In addition, Biden should have issued immediate sanctions against Putin himself, as opposed to waiting a day. Furthermore, the US should also establish sanctions against China for helping Russia.

Putin betted on a gutless West that would not stand up to an invasion. He’s won tactically as of last week. And his latest nuclear threats suggest he feels threatened by how long it has taken to take control of Ukraine. How it pans out in the long term remains unknown. Ukraine is a large country to occupy. The going theory/end state involves the installation of a puppet regime by Moscow with Russia backing out within months. Ukraine will remain as a vassal state under Moscow’s control.

The markets appear to have started a recovery. Pity for the Ukrainians – the West has initially led them down the river only to appear to abandon them. The Ukrainians themselves appear to have launched a strong guerilla counterattack. Now the funding of arms from the West and the Starlink satellite turned on by Elon Musk to enable critical communications, may turn the tide and thwart Russia. Let’s hope someone has a strategy to de-escalate the nuclear talk.

 

In 2018, a pair of us on the MetalMiner team attended the “premier aluminum conference in Europe” — Aluminum 2018 Dusseldorf. Although Dusseldorf felt like a charming Ohio blue collar town with good beer, one of us left the event with a deep cough (obviously pre-Covid). Oddly enough, the weather alert app kept displaying daily ozone levels in the “high” or “extremely high” range. As a puzzled American, one of us appeared confused and the other, thankfully knowledgeable. The cough comes down to the type of energy now used in Germany, coal. MetalMiner’s European colleague quickly explained that after the Japanese Fukushima nuclear disaster, Germany implemented a plan to shut down its entire nuclear operations no later than 2022.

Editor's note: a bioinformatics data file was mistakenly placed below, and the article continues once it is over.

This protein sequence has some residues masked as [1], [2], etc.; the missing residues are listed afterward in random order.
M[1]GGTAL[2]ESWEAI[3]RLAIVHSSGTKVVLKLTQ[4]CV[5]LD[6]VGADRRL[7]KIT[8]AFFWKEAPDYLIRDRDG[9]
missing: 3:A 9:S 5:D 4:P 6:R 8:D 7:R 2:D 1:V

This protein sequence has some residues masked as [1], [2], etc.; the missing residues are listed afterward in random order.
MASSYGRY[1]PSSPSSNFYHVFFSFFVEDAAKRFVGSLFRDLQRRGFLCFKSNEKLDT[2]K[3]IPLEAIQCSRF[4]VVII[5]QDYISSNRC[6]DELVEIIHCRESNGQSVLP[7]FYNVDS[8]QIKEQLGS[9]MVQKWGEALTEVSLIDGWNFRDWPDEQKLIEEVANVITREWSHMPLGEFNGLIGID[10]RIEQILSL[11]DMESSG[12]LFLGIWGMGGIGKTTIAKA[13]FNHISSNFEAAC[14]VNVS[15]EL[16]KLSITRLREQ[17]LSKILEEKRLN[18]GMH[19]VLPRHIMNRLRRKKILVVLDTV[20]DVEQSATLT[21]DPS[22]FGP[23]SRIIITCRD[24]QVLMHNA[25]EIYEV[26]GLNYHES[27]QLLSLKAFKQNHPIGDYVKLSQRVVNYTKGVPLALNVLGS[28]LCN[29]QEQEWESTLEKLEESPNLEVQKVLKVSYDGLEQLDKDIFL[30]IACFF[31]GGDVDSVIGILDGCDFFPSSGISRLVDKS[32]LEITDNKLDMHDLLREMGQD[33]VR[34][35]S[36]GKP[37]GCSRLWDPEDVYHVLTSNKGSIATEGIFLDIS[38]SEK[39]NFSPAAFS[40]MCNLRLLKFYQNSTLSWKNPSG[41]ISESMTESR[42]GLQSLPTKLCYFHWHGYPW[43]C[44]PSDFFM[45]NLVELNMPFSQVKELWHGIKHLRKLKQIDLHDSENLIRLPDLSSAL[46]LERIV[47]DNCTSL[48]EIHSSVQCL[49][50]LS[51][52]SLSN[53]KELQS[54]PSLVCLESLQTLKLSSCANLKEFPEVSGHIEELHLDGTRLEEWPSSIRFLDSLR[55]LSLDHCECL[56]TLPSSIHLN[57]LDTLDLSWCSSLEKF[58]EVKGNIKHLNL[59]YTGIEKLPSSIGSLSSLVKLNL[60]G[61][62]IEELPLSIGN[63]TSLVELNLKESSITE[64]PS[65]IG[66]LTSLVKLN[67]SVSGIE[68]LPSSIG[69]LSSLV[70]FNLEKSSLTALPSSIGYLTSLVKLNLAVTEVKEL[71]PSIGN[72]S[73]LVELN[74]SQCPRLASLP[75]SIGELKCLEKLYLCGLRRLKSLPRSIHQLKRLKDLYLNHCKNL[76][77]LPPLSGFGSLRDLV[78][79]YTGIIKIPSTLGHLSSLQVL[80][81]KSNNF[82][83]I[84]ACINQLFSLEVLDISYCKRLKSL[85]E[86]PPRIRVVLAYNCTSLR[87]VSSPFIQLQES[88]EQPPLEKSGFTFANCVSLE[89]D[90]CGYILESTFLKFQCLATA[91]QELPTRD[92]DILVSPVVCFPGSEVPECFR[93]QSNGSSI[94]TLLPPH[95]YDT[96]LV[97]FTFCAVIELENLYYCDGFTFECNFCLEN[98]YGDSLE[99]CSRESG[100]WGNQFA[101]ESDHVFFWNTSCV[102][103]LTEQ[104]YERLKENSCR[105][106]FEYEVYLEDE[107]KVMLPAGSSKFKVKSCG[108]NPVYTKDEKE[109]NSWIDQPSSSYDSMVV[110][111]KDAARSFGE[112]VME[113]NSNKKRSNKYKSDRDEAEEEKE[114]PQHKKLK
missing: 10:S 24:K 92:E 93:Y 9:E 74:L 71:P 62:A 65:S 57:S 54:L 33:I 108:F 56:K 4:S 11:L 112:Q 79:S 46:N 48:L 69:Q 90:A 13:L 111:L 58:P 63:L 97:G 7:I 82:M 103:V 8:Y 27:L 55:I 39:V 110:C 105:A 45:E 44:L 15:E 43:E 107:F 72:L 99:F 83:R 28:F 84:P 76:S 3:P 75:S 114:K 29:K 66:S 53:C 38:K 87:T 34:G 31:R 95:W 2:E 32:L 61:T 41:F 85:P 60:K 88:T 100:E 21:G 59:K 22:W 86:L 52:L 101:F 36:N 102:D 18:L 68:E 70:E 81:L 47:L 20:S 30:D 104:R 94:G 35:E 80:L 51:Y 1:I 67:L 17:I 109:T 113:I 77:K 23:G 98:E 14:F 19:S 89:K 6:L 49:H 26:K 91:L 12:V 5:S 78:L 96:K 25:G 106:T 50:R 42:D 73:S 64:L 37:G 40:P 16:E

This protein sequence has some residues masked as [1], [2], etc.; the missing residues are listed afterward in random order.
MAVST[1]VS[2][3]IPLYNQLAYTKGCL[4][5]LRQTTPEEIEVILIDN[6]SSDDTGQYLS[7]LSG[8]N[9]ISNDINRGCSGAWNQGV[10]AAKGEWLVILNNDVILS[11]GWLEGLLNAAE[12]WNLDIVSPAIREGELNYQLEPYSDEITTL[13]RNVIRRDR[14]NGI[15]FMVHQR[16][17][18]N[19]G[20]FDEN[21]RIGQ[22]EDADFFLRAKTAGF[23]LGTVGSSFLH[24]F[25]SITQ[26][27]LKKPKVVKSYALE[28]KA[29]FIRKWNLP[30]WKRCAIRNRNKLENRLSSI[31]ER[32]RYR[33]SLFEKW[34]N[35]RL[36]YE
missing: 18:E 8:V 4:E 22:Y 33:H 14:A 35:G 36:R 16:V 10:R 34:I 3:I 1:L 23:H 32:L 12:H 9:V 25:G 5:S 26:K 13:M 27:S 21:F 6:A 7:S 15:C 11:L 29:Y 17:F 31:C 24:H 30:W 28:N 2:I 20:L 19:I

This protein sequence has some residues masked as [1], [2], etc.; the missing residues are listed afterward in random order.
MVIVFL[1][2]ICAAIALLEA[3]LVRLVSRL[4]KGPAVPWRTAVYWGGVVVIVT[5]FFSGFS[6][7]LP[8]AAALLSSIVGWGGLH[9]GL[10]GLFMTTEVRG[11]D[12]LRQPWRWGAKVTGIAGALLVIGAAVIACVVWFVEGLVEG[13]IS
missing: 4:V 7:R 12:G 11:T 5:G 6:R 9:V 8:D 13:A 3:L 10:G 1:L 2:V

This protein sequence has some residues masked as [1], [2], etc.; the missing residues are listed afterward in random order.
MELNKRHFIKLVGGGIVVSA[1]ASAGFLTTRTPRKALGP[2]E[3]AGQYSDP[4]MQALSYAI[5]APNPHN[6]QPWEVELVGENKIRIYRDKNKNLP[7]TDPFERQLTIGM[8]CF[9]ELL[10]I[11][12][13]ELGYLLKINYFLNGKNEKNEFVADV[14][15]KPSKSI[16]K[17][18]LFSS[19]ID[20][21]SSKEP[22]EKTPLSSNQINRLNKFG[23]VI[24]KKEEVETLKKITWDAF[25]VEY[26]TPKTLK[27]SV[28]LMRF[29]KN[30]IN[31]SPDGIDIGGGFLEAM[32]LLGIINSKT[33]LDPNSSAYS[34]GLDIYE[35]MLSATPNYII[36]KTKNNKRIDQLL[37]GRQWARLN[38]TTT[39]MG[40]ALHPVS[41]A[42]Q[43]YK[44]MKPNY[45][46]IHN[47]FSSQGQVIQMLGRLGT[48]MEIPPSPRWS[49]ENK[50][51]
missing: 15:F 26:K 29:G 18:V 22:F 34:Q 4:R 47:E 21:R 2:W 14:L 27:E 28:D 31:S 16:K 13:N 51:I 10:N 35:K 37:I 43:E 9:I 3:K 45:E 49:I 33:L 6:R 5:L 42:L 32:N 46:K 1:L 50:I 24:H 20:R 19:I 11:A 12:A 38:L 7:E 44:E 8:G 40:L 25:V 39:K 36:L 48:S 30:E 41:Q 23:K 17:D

Source: MetalMiner CEO Lisa Reisman

In hindsight, that decision by Germany appears both foolish and ironic. Foolish because Germany has lost its negotiating power (pun intended) with Russia for which it relies.  It’s ironic because the country already had “clean energy” but now must turn back to dirty energy to avoid blackouts.

Join the MetalMiner team on Wed March 2, 2022 at 11:00-11:30 for a market outlook on the impact of the Russian invasion on aluminum and steel prices.

In the meantime, while the world watches the Russian invasion and also the impact of sanctions, (we’ll venture a guess that they will have minimal impact), the MetalMiner analyst team discussed Europe’s energy situation and the impact on various metals markets.

On stability of the electric power grid in Europe